Notes Edit

  1. Her name was written in a variety of ways. See Pernoud and Clin, pp. 220–221. She reportedly signed her name as "Jehanne" (see, parts 47 and 49; it is also noted in Pernoud and Clin).
  2. Joan did not know her own age for sure. Most biographers say she was born on 6 January. All of the people who saw the trial guessed her age, too, even though several of these people were her godmothers and godfathers. The 6 January claim is from a single source: a letter from Lord Perceval de Boullainvilliers on 21 July 1429 (see Pernoud's Joan of Arc By Herself and Her Witnesses, p. 98. In here, it says: "Boulainvilliers tells of her birth in Domrémy, and it is he who gives us an exact date, which may be the true one, saying that she was born on the night of Epiphany, 6 January"). Boulainvilliers, however, was not from Domrémy. The event was probably not recorded.
  3. Many of these hypotheses were made by people who knew more about history rather than medicine. d'Orsi G, Tinuper P, Epilepsy Behav. August, 2006; 9(1):152–7. Epub 2006 5 June [1] (idiopathic partial epilepsy with auditory features); "Joan of Arc," Foote-Smith E, Bayne L, Epilepsia. Nov-Dec, 1991; 32(6):810–5 (epilepsy); "Joan of Arc and DSM III," Henker FO, South Med J. December, 1984; 77(12):1488–90 (various psychiatric definitions);[2] "The schizophrenia of Joan of Arc," Allen C, Hist Med. Autumn–Winter 1975;6(3–4):4–9 (schizophrenia).[3] (Accessed 1 September 2006)
  4. "A historical case of disseminated chronic tuberculosis," Nores JM, Yakovleff Y, Neuropsychobiology. 1995;32(2):79–80 (temporal lobe tuberculoma) (Accessed 1 September 2006)[4]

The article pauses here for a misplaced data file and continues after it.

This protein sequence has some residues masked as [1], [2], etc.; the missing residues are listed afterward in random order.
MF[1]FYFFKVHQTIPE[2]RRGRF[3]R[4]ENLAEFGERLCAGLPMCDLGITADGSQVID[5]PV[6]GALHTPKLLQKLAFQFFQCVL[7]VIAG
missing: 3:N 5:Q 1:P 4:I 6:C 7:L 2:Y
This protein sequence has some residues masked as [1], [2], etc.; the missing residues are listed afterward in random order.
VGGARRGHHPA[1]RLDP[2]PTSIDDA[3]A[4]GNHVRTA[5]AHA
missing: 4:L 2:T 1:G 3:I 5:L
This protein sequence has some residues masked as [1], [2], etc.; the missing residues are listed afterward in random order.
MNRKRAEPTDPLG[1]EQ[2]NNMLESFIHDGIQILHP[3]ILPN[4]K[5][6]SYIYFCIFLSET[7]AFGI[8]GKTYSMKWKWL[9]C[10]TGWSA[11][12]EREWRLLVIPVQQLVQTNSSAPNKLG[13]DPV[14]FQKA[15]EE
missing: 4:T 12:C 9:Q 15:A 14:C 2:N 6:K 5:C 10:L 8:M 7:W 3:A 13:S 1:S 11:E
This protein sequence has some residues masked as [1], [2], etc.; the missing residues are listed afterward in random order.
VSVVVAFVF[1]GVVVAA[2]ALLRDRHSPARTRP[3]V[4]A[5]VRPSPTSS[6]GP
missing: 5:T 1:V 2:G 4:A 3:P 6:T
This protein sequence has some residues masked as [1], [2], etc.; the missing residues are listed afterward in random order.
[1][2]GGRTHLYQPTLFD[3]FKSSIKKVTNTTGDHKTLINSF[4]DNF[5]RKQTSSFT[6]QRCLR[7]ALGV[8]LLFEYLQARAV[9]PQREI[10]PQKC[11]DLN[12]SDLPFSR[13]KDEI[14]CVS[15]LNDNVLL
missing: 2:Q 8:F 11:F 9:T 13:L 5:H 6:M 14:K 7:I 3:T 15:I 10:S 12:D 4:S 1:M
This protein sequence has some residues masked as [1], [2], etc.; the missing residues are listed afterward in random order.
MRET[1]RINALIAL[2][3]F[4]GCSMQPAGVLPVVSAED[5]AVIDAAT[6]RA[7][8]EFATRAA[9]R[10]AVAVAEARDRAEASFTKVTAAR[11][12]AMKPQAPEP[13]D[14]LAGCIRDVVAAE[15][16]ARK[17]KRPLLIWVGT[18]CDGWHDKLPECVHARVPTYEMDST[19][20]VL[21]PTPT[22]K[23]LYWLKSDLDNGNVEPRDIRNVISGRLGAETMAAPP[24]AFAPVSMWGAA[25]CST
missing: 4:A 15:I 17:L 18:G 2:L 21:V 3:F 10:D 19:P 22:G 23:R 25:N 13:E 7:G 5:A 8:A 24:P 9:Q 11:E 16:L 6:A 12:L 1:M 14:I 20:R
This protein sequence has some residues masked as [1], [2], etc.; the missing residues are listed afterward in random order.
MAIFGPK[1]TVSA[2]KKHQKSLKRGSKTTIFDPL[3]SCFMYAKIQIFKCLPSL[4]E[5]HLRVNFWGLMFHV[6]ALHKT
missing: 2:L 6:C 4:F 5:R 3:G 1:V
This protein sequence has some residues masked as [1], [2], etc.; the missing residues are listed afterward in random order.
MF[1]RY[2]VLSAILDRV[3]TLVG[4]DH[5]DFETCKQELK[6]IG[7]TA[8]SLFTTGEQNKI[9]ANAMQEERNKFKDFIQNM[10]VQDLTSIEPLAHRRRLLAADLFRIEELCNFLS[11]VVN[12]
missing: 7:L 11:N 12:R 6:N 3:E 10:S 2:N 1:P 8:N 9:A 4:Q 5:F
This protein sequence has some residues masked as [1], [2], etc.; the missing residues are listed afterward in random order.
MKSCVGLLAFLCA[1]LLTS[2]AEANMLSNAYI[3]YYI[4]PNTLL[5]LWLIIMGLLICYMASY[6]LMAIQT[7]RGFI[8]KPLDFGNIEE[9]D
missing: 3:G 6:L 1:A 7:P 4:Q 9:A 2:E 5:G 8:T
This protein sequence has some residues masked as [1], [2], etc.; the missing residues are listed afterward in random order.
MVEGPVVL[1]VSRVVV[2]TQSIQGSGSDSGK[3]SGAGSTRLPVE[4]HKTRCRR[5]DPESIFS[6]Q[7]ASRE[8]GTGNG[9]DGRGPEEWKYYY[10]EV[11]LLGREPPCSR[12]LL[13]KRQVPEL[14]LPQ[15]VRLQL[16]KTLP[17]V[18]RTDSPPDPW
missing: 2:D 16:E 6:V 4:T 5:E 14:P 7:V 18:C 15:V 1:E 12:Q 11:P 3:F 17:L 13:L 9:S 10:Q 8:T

5. Hoffman, "Auditory Hallucinations: What's It Like Hearing Voices?" in, 27 September 2003.[5] Archived 2009-01-14 at the Wayback Machine (Accessed 12 February 2006)
  6. Nullification trial testimony of Dame Marguerite de Touroulde, widow of a king's counselor: "I heard from those that brought her to the king that at first they thought she was mad, and intended (wanted) to put her away in some ditch, but while on the way they felt moved to do everything according to her good pleasure."[6] (Accessed 12 February 2006)
  7. Nullification trial testimony of Jean Massieu.[7] (Accessed 12 February 2006)
  8. In February, 2006 a team of forensic scientists announced the beginning of a six-month study to assess bone and skin remains from a museum at Chinon and reputed to be those of the heroine. The study cannot provide a positive identification but could rule out some types of hoax through carbon dating and gender determination.[8] (Accessed 1 March 2006) An interim report released 17 December 2006 states that this is unlikely to have belonged to her.[9] (Accessed 17 December 2006)
  9. Pernoud, p. 233.

Sources Edit

  • Pernoud, Régine (1994). Joan of Arc By Herself and Her Witnesses. trans. E. Hymans. London: Scarborough House. ISBN 0-8128-1260-3. OCLC 31535658.
  • Anon. The First Biography of Joan of Arc with the Chronicle Record of a Contemporary Account (PDF). trans. Rankin, Daniel & Quintal, Claire. Archived from the original (PDF) on 2011-07-09. Retrieved 2010-03-23.
  • Barrett, W.P., ed. (1932). The trial of Jeanne d'Arc. New York: Gotham house. OCLC 1314152.

Other websites Edit